SQL injection vulnerabilities arise when user-controllable data is incorporated into database SQL queries in an unsafe manner. An attacker can supply crafted input to break out of the data context in which their input appears and interfere with the structure of the surrounding query.
A wide range of damaging attacks can often be delivered via SQL injection, including reading or modifying critical application data, interfering with application logic, escalating privileges within the database and taking control of the database server.
Second-order SQL injection arises when user-supplied data is stored by the application and later incorporated into SQL queries in an unsafe way. To detect the vulnerability, it is normally necessary to submit suitable data in one location, and then use some other application function that processes the data in an unsafe way.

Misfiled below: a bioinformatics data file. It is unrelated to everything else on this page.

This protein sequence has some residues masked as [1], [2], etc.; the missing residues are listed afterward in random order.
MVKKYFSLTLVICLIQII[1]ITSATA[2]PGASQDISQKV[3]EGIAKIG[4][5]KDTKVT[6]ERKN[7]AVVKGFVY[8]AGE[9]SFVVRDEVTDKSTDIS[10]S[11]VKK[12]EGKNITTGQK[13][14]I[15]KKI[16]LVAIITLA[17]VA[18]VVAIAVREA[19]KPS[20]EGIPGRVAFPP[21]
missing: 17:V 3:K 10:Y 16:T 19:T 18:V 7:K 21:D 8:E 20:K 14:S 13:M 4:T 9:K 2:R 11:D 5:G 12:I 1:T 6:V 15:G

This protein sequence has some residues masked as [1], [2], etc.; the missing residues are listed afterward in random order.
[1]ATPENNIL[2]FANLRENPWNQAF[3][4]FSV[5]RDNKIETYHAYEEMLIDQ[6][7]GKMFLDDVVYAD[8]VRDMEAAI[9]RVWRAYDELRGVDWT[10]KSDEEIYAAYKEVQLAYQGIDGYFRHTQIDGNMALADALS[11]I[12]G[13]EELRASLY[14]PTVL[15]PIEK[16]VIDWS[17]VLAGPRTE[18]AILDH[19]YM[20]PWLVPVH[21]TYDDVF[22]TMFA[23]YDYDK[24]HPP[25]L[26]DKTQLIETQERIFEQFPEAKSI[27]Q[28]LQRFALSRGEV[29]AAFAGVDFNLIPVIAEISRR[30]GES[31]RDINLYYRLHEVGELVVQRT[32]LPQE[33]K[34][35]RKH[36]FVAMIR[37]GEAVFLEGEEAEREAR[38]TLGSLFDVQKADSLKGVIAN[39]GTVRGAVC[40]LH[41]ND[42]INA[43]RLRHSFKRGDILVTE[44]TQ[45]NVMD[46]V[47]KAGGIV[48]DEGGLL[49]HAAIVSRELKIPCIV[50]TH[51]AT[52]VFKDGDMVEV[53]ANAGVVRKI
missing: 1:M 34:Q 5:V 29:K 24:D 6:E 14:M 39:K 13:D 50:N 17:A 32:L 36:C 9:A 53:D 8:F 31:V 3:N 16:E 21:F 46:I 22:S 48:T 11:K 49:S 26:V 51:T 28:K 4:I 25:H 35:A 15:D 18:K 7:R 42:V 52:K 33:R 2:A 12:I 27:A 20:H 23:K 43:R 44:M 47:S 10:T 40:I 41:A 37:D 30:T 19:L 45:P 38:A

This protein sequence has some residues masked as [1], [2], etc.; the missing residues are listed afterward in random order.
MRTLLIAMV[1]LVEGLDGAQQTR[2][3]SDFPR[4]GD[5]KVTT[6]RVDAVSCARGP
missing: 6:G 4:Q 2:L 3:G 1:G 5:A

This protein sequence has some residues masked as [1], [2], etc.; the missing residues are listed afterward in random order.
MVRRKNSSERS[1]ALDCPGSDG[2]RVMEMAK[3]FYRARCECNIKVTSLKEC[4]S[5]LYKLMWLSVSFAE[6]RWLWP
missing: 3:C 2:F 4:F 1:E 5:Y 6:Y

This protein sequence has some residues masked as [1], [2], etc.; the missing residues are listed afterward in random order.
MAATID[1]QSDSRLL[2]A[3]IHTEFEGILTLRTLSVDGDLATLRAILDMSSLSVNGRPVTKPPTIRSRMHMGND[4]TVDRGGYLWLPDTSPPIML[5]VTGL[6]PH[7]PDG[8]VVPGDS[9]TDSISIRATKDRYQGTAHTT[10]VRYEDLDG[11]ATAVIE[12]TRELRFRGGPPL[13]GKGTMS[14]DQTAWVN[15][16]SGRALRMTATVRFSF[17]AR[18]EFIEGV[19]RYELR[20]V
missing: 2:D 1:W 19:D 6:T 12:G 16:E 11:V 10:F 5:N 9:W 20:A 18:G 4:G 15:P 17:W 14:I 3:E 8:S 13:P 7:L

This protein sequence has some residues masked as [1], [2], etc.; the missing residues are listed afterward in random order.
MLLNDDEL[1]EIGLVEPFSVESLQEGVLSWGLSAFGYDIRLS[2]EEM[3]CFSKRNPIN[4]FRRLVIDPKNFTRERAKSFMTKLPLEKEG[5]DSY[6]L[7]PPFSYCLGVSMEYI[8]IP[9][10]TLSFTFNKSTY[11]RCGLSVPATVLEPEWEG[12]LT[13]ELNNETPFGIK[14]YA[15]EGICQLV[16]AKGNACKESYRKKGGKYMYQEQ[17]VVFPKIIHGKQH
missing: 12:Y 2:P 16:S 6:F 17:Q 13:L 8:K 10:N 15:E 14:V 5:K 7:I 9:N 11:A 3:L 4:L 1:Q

The most effective way to prevent SQL injection attacks is to use parameterized queries (also known as prepared statements) for all database access. This method uses two steps to incorporate potentially tainted data into SQL queries: first, the application specifies the structure of the query, leaving placeholders for each item of user input; second, the application specifies the contents of each placeholder. Because the structure of the query has already been defined in the first step, it is not possible for malformed data in the second step to interfere with the query structure. You should review the documentation for your database and application platform to determine the appropriate APIs which you can use to perform parameterized queries. It is strongly recommended that you parameterize every variable data item that is incorporated into database queries, even if it is not obviously tainted, to prevent oversights occurring and avoid vulnerabilities being introduced by changes elsewhere within the code base of the application.
You should be aware that some commonly employed and recommended mitigations for SQL injection vulnerabilities are not always effective: